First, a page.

@kq4ym       No need to wonder about this.  It is fact.  Someone signs off on these formats, stories and the people who deliver them.

Re: Fake News
  • 7/29/2017 2:45:45 PM
NO RATINGS

@kq4ym     I am so glad you expose yet another elephant in the room when it comes to the intelligence level of local TV news coverage !   It has been a pet peeve of mine for decades.  As most of you know, I am in Los Angeles and this city was for the most part was built on "pretty faces" without much substance.   

I have not regularly watched local news coverage for decades for this very reason, I simply have better things to do with my time than to listen to someone who obviously is just reading the prompter with little else in there head.   

We have newscasters here ( and I am sure it happens throughout the U.S. ) who have been at their local news stations for decades who think they are doing a great job when actually every time I mistakenly stop to listen, I am reminded that they still don't even understand what their job is or could be.

 

I have no plans to waste my time on local news now or in the future.

Re: Fake News
  • 7/29/2017 2:36:07 PM
NO RATINGS

Hi Boradway,   Excellent point and well said.  It is a bit unsettling to think Editors are the "caretakers of Truth" in a very real sense.  And this responsibility is often compromised for agendas that have little to do with Truth.   Which is why it is so important for individuals to wake up to the content they read, and not just take it as Truth.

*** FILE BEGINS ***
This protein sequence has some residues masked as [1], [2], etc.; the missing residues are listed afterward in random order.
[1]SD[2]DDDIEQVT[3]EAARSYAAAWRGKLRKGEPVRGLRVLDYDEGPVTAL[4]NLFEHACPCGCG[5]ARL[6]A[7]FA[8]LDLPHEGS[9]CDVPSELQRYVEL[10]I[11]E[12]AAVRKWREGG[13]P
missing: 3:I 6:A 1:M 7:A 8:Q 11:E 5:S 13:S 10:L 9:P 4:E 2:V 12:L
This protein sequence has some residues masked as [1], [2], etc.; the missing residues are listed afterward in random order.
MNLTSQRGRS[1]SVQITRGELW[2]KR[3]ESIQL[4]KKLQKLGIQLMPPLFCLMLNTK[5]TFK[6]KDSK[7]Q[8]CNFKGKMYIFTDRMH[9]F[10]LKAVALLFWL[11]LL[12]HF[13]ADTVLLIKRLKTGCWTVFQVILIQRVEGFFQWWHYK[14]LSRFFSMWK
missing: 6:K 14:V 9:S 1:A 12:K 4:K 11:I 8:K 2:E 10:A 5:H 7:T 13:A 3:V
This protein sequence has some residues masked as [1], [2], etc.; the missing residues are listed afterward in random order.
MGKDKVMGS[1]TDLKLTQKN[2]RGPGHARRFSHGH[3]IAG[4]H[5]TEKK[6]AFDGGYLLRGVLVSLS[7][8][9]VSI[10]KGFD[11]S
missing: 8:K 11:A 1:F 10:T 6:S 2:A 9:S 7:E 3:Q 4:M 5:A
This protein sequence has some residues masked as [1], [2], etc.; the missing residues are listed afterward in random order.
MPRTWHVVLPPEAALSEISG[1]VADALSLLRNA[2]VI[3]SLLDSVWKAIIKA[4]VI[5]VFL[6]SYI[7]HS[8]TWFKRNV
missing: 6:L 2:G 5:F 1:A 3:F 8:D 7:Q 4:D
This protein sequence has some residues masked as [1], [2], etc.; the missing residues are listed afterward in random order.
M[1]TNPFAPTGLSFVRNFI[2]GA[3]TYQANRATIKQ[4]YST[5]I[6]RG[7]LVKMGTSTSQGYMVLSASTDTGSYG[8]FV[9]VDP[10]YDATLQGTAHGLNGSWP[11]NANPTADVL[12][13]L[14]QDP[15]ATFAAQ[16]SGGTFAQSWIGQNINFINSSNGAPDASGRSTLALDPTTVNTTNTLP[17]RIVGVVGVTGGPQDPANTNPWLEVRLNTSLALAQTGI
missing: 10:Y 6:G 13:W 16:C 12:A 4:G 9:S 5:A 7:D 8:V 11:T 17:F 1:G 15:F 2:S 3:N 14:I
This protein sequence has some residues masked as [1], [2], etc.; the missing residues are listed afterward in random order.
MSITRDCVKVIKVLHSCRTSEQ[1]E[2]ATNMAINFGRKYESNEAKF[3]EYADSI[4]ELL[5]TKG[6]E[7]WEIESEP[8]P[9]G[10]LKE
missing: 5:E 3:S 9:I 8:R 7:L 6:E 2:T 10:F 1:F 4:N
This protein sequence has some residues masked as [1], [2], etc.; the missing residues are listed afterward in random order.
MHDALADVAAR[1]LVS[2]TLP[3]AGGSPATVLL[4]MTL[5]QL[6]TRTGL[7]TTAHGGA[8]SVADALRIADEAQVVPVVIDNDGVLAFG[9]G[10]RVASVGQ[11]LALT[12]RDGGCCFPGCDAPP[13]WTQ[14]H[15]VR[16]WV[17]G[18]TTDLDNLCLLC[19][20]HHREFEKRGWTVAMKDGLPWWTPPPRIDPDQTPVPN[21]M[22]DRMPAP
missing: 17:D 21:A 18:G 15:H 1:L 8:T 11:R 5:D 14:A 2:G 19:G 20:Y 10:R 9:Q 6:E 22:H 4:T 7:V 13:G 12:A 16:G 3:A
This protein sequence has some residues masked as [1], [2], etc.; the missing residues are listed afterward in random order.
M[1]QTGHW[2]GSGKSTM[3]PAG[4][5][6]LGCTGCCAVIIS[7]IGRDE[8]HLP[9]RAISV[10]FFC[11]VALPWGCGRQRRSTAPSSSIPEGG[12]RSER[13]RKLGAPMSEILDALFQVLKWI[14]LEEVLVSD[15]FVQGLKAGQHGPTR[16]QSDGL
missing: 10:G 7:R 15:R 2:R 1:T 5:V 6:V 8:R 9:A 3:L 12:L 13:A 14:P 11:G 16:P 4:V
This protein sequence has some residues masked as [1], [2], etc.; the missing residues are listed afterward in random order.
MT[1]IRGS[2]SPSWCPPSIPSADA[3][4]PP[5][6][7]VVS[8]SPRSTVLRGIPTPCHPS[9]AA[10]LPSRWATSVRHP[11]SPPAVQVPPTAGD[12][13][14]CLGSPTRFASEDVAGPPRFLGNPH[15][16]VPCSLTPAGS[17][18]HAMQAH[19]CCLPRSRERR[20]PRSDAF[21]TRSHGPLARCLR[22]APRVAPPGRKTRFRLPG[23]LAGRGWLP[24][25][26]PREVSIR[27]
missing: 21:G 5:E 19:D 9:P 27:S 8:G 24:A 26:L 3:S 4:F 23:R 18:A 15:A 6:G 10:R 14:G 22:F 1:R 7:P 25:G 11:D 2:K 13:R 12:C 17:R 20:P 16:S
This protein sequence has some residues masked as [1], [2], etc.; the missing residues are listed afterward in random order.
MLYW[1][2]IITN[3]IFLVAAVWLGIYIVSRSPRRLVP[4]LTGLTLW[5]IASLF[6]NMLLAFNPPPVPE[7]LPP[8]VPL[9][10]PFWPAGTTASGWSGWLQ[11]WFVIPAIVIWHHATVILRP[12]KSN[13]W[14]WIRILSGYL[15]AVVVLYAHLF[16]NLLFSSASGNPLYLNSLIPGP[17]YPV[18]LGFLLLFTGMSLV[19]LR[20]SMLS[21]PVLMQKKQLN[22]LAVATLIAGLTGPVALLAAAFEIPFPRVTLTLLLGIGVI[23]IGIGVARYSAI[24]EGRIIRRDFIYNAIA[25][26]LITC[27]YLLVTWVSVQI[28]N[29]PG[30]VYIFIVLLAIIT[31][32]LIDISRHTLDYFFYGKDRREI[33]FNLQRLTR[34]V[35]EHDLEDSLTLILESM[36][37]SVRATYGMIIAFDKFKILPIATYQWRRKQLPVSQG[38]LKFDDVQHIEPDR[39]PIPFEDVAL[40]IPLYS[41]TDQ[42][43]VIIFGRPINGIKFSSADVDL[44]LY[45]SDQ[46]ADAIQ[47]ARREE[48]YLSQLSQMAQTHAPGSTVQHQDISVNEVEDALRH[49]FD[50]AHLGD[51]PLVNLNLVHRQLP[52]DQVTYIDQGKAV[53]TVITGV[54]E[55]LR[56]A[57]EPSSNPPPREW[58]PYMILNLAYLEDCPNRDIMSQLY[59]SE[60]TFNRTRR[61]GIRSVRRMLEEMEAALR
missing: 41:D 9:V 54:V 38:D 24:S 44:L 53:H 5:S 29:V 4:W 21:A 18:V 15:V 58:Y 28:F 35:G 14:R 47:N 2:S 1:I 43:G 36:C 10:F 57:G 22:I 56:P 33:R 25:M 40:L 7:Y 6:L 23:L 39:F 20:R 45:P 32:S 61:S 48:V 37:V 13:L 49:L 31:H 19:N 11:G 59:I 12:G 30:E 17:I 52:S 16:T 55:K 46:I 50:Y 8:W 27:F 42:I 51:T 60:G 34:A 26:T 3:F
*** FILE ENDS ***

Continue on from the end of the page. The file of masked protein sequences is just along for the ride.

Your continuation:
IMO This will be one of the most difficult challenges we as a society face because most want to be spoon feed their information ( if they care at all about it in the first place).

I can understand this shortcoming when one is young or lacks the background to discern fact from fantasy however at some point there is no excuse for believing what is written or reported without considerable skeptism and proof.

Re: Fake News
  • 7/27/2017 8:59:20 PM
NO RATINGS

I've never worked in the mass media or mainstream media as it is now known. But I'd guess that maybe journalists at the major outlets are very smart. They may be burned out, going through the motions or impacted by their own smugness or egos, but unintelligent ... no.

Re: Fake News
  • 7/27/2017 8:20:22 AM
NO RATINGS

Looking at some TV local news coverage I sometimes wonder if even the intelligence level of the reporters, writers, and anchor people might be a tad low contributing to some low quality stories. And wonder if the folks who have the final say in what and how news is reported contribute to the sometime low quality of reporting resulting in more opinion or bias than news facts.

Re: Fake News
  • 7/25/2017 9:14:43 PM
NO RATINGS

Hi Louis, as long as news has been around, there have been editors. Editors clip a story to fit within a certain space in a paper or on a broadcast. And they have always applied their own and their institution's priorities to their work. What's more, sloppiness and laziness on the part of editors and writers are also constants that impact coverage. Some can argue that all these factors have increased in the 24/7 news cycle. And none of them should be excused.

Re: Fake News
  • 7/25/2017 3:35:30 PM
NO RATINGS

I see a new course being taught in schools coming soon !   

 

Fake News 101 : An Introduction, Consequences and Pitfalls.

Re: Fake News
  • 7/25/2017 3:30:34 PM
NO RATINGS

"....often find information that both news organizations omitted "

 

@Tricia    This is the real issue if you ask me.  This omission of information happens far too often.   I would much rather have a complete story on an important topic than it be edited down so the network can work in meaningless segments.

 

Our isssues with News goes far beyond whether it is fake or not.